As another military intervention gets underway—with your name on it—we thought a brief tour of recent history in Syria would be useful, with lots of pictures.
What should readers demand from their reporters? Find the shadows. Examine the complex problems. And captivate us. Journalists from Slate, Deadspin, ProPublica, NPR, and more on what readers should expect.
The spread of the selfie produces daily turmoil, from columnist doom-mongering to celebrity scandals. Meanwhile, the world just took a billion more. Defense of a misunderstood phenomenon.
Readers of science reporting often find their heads spinning. Some of the science reporters do, too. A look at how the best of them make inexpertise an asset.
At one school, the popular girls were called the “chicken patties,” but the jocks were just the “jocks.” How teenage crowds get named.
Some of the best TV shows these days, whether we’re watching them on television sets or online, are being compared to novels—and even sonnets. A chat with some of the leading thinkers in TV writing to find out what comes next.
The recent ho-hum reaction to the purchase and ensuing buyback of Frommer’s obscures one key fact: Guidebooks are creators of social change. A defense of their place in the canon.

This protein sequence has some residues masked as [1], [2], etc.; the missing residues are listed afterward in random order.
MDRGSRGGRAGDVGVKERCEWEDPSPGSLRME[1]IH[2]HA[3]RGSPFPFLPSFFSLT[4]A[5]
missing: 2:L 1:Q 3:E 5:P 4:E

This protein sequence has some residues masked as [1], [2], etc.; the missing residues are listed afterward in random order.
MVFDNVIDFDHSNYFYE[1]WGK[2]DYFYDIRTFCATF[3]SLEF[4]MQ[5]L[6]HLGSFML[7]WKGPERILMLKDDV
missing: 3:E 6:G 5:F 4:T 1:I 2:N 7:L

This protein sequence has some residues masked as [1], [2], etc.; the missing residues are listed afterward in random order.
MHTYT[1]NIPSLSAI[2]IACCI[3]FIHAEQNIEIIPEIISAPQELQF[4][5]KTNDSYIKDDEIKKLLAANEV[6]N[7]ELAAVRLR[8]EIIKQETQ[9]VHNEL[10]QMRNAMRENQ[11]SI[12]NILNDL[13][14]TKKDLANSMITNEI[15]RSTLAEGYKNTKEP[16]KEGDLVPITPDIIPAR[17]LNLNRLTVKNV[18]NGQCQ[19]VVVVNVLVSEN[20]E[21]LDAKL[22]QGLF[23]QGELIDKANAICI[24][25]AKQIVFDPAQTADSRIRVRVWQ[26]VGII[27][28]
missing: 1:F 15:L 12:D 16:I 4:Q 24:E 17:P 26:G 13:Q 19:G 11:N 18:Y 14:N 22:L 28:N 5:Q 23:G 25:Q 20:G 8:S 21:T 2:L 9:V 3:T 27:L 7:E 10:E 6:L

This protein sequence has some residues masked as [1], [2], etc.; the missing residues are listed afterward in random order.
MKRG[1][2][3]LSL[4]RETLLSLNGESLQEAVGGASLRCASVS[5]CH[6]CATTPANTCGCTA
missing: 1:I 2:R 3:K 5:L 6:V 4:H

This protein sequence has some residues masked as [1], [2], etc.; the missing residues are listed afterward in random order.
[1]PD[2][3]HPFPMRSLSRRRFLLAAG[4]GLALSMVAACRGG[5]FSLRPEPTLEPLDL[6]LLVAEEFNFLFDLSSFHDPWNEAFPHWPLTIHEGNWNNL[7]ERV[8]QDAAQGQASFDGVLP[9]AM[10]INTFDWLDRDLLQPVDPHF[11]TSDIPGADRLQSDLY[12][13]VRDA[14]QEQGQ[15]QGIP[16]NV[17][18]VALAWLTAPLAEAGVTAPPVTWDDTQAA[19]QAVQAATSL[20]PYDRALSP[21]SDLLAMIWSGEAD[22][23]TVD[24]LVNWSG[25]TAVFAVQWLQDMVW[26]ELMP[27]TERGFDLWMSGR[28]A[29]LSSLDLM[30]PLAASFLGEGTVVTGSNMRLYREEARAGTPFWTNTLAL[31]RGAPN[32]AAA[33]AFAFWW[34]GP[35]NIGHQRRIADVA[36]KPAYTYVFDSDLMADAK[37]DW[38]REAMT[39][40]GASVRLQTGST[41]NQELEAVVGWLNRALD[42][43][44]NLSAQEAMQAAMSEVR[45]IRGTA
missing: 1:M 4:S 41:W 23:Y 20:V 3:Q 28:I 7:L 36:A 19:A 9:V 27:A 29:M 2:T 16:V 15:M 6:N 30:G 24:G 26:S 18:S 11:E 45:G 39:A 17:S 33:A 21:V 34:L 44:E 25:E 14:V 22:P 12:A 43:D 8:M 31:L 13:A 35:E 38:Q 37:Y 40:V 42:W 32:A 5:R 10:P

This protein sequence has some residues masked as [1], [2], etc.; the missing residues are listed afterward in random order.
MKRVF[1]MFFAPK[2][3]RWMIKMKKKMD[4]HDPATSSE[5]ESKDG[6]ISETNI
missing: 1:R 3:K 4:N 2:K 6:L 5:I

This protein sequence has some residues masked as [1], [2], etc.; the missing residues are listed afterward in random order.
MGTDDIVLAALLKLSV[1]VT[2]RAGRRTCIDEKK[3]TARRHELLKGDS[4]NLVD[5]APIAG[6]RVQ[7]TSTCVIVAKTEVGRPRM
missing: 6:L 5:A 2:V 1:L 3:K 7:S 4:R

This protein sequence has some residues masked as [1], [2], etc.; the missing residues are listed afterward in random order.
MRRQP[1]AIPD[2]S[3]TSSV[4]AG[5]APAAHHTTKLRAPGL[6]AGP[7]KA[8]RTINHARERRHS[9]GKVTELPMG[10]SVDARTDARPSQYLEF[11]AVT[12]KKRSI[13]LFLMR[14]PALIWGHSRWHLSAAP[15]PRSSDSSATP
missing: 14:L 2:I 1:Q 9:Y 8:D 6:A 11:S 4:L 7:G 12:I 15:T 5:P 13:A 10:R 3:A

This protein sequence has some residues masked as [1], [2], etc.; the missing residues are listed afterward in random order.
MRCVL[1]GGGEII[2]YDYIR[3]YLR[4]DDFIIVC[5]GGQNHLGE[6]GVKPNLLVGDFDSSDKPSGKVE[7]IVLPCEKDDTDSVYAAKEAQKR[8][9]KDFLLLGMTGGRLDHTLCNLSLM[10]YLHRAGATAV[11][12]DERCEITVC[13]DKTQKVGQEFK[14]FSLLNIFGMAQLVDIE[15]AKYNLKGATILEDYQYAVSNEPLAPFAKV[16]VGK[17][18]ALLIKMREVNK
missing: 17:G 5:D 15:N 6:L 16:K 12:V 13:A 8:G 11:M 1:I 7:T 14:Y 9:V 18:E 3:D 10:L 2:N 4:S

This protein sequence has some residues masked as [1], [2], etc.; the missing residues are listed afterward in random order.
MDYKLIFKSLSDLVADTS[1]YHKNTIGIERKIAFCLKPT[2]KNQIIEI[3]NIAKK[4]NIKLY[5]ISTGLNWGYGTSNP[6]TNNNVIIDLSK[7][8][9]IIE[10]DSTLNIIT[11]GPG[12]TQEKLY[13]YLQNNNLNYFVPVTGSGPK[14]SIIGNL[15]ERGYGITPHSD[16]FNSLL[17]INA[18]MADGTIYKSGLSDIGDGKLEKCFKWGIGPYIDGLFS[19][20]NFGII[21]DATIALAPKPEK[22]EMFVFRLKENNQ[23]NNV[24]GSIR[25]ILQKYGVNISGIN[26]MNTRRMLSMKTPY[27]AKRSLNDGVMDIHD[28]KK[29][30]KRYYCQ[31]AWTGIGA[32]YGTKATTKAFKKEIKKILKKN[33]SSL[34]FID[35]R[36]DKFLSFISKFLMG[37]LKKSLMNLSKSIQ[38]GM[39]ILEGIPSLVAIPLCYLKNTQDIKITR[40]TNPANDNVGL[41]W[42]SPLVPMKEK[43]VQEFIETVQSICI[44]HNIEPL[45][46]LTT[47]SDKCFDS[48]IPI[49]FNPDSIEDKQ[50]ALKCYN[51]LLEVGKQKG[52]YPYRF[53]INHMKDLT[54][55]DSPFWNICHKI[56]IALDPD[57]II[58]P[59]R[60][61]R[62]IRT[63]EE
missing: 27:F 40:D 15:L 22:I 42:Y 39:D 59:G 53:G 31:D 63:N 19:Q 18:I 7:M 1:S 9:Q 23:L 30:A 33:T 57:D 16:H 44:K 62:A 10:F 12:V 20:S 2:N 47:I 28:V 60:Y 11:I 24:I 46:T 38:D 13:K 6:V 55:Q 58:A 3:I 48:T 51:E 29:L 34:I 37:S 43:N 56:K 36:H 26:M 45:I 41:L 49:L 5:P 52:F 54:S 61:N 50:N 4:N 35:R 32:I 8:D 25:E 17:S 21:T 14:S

Much to the chagrin of his former 25-year-old self, a man in his forties—with no singing experience outside the shower—joins the village chorus. Terror, learning, and intense joy, all while making Brian Eno proud.
Don’t let the flying matzoh balls confuse you. A visit from a dead parent is serious business—a second chance for love, and for forgiveness.
Colds and flus happen—but as pop stars, stage actors, and athletes know all too well, that’s rarely enough of a reason to call in sick. How they cope when the show must go on.
A special Fourth of July edition of our series where an editor randomly calls people in small towns around America to see what’s happening.
When a cocktail is born, it receives a name. How it’s christened has as much to do with the drink’s lineage as the bartender’s mood—and sometimes, how it makes you feel after you’ve finished it.